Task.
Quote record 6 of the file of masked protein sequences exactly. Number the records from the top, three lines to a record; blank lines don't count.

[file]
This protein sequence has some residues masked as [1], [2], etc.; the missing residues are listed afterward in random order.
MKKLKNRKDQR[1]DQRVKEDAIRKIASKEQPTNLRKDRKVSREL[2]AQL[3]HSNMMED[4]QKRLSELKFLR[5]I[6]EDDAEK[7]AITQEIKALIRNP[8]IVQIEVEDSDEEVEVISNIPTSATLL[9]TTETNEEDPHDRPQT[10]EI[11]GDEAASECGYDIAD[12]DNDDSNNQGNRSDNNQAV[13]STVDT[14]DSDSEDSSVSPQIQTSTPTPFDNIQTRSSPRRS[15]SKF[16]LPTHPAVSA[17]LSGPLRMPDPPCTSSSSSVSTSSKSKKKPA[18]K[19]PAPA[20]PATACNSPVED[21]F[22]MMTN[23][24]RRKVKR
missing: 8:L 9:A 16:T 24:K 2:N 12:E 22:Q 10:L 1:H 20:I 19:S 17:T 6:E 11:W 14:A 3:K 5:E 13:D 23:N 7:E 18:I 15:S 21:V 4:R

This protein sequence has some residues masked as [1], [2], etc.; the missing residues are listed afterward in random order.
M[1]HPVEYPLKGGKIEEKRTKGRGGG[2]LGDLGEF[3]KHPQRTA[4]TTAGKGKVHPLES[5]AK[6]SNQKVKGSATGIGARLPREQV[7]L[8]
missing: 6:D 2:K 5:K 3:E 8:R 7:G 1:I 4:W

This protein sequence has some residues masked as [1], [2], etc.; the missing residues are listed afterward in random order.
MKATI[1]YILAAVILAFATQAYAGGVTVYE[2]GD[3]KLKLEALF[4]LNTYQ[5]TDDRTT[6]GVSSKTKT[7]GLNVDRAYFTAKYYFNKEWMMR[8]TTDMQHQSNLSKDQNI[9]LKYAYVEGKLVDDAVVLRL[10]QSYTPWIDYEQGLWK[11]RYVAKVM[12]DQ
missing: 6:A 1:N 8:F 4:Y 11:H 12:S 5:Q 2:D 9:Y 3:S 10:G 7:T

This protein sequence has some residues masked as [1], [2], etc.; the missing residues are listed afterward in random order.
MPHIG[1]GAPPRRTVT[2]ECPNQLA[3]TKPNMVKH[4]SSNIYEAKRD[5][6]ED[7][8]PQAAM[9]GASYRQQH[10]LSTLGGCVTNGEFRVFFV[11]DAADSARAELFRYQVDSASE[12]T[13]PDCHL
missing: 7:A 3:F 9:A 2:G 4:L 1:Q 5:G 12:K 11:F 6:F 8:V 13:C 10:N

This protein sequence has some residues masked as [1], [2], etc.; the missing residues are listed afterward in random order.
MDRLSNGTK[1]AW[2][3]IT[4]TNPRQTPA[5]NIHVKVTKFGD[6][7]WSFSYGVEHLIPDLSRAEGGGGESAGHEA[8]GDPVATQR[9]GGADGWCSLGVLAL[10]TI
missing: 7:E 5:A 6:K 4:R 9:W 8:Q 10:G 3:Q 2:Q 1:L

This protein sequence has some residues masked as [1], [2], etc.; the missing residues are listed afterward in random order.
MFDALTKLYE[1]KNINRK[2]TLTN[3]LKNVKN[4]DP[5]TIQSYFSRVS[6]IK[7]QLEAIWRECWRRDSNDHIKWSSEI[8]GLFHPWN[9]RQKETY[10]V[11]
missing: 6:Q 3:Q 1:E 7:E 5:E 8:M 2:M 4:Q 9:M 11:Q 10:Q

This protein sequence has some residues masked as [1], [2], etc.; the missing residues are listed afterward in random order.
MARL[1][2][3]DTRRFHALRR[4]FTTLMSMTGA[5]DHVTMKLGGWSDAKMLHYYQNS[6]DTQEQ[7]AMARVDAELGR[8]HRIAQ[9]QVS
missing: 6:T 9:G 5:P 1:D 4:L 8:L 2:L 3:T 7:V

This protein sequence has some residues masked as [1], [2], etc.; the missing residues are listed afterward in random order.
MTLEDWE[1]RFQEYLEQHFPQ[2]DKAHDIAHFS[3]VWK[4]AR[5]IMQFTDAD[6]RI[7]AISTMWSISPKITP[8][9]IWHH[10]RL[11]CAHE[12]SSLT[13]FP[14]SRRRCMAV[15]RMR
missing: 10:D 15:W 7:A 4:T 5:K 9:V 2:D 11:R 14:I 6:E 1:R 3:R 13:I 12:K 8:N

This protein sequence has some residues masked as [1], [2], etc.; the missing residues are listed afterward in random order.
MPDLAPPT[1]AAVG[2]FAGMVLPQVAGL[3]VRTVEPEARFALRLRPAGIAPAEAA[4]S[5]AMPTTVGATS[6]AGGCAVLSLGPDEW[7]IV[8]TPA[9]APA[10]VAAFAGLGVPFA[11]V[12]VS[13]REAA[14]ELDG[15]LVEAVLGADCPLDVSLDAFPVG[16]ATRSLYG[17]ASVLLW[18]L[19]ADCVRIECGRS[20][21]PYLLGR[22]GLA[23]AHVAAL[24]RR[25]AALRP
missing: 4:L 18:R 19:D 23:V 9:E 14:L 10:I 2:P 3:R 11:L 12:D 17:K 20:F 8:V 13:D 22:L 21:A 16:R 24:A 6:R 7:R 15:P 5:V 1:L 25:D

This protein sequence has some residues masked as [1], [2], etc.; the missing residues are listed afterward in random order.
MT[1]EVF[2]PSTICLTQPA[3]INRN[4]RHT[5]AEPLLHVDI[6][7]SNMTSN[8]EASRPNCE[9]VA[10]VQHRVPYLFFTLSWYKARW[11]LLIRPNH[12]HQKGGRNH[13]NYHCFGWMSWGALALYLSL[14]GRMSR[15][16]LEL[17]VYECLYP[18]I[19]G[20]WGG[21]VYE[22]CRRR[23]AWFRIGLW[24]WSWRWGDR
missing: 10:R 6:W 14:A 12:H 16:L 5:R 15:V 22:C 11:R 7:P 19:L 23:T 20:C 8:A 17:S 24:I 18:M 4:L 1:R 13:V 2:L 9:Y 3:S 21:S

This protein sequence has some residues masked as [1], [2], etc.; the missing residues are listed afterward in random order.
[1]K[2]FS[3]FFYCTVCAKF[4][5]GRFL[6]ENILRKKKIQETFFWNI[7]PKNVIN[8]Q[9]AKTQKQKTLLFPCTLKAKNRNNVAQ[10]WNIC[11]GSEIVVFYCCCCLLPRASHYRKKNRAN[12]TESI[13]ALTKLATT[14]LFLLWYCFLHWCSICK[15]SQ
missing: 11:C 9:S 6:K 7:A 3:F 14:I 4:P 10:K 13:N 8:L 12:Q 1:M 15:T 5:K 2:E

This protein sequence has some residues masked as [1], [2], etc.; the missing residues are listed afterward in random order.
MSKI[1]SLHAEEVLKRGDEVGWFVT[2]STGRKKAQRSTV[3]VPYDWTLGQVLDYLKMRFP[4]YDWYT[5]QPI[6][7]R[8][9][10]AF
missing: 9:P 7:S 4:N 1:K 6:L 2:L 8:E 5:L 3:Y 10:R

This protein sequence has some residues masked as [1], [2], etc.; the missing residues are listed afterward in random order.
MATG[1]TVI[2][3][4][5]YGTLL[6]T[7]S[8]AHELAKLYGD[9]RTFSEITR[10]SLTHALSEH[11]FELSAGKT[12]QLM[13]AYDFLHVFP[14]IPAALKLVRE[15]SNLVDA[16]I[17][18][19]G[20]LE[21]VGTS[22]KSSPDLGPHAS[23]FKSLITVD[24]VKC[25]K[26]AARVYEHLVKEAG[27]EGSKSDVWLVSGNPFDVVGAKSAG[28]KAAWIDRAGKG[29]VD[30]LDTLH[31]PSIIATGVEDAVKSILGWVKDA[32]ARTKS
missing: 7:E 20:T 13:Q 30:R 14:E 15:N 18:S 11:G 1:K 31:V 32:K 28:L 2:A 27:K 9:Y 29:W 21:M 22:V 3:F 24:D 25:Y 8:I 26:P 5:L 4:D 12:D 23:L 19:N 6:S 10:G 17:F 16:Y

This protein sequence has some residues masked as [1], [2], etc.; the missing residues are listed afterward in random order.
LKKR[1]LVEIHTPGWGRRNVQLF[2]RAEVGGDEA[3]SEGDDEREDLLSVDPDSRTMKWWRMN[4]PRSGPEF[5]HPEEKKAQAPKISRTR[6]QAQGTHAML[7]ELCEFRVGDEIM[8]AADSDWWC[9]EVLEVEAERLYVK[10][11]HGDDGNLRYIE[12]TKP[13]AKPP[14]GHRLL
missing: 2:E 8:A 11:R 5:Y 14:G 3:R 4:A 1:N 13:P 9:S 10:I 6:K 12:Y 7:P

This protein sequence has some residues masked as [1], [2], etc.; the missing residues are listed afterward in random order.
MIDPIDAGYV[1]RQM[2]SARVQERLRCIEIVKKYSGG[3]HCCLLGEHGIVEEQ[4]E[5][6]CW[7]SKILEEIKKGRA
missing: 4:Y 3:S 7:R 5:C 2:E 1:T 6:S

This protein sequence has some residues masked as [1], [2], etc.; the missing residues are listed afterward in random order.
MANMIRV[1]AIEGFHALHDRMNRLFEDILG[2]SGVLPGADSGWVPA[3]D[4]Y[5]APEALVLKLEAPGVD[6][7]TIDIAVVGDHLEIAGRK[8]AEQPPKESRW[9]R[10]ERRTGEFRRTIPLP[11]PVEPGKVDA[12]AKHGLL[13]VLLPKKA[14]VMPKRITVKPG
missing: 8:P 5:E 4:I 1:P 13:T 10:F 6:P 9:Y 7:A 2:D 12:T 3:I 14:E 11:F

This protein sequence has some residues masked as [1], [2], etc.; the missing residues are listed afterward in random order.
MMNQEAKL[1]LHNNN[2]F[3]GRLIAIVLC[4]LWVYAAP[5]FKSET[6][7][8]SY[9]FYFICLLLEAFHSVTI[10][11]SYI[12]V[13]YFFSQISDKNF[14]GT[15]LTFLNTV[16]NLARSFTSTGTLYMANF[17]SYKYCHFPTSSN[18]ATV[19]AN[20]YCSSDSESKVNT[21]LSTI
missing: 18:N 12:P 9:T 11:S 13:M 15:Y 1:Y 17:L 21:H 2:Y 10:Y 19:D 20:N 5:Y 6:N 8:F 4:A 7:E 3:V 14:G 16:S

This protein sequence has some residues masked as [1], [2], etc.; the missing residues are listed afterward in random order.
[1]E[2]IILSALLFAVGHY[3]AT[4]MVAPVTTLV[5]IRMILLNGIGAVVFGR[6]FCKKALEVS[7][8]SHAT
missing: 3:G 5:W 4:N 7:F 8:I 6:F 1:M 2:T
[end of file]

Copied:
This protein sequence has some residues masked as [1], [2], etc.; the missing residues are listed afterward in random order.
MFDALTKLYE[1]KNINRK[2]TLTN[3]LKNVKN[4]DP[5]TIQSYFSRVS[6]IK[7]QLEAIWRECWRRDSNDHIKWSSEI[8]GLFHPWN[9]RQKETY[10]V[11]
missing: 6:Q 3:Q 1:E 7:E 5:E 8:M 2:M 4:Q 9:M 11:Q 10:Q